There's an old Greek saying among spearos that says "You can tell a spearo by his catch". That's a bit harsh, no? What about the adventure, the fun? Nope, the fish are all that matters for the hardcore spearfishing enthusiasts. How can one find them though? Alchemy partner, YouTube & Tik Tok sensation Aquatic Apes, looks into one of the most sought-after things in spearfishing; how to find new spots. Check out his 5 tips on how to nail those new locations and go home with a full cooler.
The best way to find new spearfishing spots is to have somebody show you. The easiest but most expensive way is to hire a spearfishing charter. Kind of self-explanatory, you pay somebody and they take you to good spots. A cheaper but a little bit more time-consuming way is to network. You can meet people at your local spearfishing spot or on Facebook groups or at a local spearfishing club. Get to know the people and if you're lucky, if they like you, maybe they'll take you out with them.
Another thing that I do when I'm out on the water is, if I see locals fishing somewhere I'll make a mental note in my mind as to where they're fishing, and then later when they're not there I'll go back and check it out. You can't just see somebody fishing and then go to exactly where they are and hop in the water, right in front of their fishing rod with your speargun, because they'll probably be upset by that. When you do find a spot, whether somebody shows it to you, or you pay a charter to show you, you can try to remember where it is in your mind or you can save it on a GPS. You don't have to buy a GPS, some dive computers like the Garmin have a GPS function where you push one button and it's saved but you don't even need that, all you need is your cell phone. You can go to Navionics on your cell phone or, I think there are a few other apps, Navionics to use on your phone, I think it costs like ten dollars a lifetime for a map, and basically, you push a button and it saves the location. You also don't need cell service, I don't know how it works but even if there's no service, the GPS will always work.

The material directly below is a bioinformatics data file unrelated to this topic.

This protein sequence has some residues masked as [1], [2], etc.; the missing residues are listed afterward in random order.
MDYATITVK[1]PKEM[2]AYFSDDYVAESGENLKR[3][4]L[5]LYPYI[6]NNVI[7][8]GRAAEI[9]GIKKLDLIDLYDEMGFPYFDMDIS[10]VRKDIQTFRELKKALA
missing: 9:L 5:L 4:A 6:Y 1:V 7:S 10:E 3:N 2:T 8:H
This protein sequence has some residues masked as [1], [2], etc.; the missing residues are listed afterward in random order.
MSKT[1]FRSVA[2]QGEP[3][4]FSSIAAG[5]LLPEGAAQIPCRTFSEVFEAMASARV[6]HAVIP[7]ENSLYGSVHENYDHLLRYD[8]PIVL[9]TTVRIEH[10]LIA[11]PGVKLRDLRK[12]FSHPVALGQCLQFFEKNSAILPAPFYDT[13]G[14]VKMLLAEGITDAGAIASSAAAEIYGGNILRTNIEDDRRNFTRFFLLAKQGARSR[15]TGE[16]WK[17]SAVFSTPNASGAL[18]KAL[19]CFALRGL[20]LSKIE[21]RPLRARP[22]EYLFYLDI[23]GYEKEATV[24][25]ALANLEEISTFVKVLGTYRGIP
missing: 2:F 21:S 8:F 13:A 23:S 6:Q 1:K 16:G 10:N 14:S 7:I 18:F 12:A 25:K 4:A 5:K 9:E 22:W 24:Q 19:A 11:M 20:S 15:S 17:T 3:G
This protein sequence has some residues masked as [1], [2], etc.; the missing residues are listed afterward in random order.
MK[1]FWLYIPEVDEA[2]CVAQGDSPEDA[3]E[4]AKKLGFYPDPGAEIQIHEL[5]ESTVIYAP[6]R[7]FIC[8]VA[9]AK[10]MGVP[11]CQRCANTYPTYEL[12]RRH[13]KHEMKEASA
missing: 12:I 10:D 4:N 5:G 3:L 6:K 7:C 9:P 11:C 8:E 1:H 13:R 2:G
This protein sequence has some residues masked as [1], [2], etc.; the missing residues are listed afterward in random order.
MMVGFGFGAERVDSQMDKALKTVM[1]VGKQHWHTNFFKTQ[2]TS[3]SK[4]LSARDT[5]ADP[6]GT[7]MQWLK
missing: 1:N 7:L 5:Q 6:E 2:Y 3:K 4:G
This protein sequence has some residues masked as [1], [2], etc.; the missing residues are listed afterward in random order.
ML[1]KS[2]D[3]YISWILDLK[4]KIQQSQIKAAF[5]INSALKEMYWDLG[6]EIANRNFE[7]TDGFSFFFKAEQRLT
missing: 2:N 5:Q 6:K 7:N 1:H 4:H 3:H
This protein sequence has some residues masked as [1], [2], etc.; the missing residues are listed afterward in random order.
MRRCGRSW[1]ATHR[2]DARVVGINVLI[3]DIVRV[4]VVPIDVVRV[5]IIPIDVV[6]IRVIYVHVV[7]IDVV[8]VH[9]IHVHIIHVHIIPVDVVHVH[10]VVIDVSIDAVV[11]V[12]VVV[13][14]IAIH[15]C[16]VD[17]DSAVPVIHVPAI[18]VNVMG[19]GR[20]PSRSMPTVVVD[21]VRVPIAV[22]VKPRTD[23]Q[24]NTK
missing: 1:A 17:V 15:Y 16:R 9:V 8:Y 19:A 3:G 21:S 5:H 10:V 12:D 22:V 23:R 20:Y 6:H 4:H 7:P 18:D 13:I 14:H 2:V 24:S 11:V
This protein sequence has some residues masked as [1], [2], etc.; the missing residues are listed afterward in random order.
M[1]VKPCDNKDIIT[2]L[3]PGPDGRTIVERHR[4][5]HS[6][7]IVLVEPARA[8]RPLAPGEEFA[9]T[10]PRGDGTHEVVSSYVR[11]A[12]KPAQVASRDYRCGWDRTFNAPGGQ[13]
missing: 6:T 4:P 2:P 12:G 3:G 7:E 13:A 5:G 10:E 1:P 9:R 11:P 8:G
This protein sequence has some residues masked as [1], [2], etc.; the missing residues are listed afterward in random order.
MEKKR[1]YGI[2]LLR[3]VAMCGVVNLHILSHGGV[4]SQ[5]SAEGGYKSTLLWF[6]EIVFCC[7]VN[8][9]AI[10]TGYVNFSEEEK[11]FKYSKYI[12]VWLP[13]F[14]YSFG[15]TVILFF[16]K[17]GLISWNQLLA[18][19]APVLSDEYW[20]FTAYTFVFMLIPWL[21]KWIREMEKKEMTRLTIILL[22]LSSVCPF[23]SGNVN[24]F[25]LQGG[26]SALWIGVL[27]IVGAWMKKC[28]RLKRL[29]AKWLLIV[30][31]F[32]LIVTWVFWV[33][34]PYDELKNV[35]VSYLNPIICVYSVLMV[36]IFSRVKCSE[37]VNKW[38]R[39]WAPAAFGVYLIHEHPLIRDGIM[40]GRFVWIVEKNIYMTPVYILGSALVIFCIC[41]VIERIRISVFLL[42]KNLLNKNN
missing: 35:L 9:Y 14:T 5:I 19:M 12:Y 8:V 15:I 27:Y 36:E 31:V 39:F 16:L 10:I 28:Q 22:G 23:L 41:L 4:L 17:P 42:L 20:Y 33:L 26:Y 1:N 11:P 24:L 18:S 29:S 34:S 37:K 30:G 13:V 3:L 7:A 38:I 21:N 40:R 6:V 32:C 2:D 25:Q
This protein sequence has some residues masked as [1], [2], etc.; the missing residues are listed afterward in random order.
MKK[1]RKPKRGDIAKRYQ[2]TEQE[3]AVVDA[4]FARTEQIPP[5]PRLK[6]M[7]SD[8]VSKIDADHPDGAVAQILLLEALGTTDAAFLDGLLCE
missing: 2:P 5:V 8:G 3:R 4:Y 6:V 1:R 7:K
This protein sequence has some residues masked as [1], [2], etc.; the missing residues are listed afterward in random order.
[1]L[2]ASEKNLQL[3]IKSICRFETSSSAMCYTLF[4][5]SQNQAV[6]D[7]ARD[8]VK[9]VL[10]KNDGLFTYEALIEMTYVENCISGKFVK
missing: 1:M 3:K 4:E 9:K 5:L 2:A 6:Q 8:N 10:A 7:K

And another way, which is probably the least efficient, is to go to an underwater map, like Navionics, and you can do it on your phone, or you can do it for free on your computer, and just look on the map, look for changes in depths like maybe an underwater boulder or some sort of a drop-off or a pinnacle, and find it, pin it and go look there and probably check a couple of times, because on any given day, it could be an amazing fishing spot but there could be no fish there.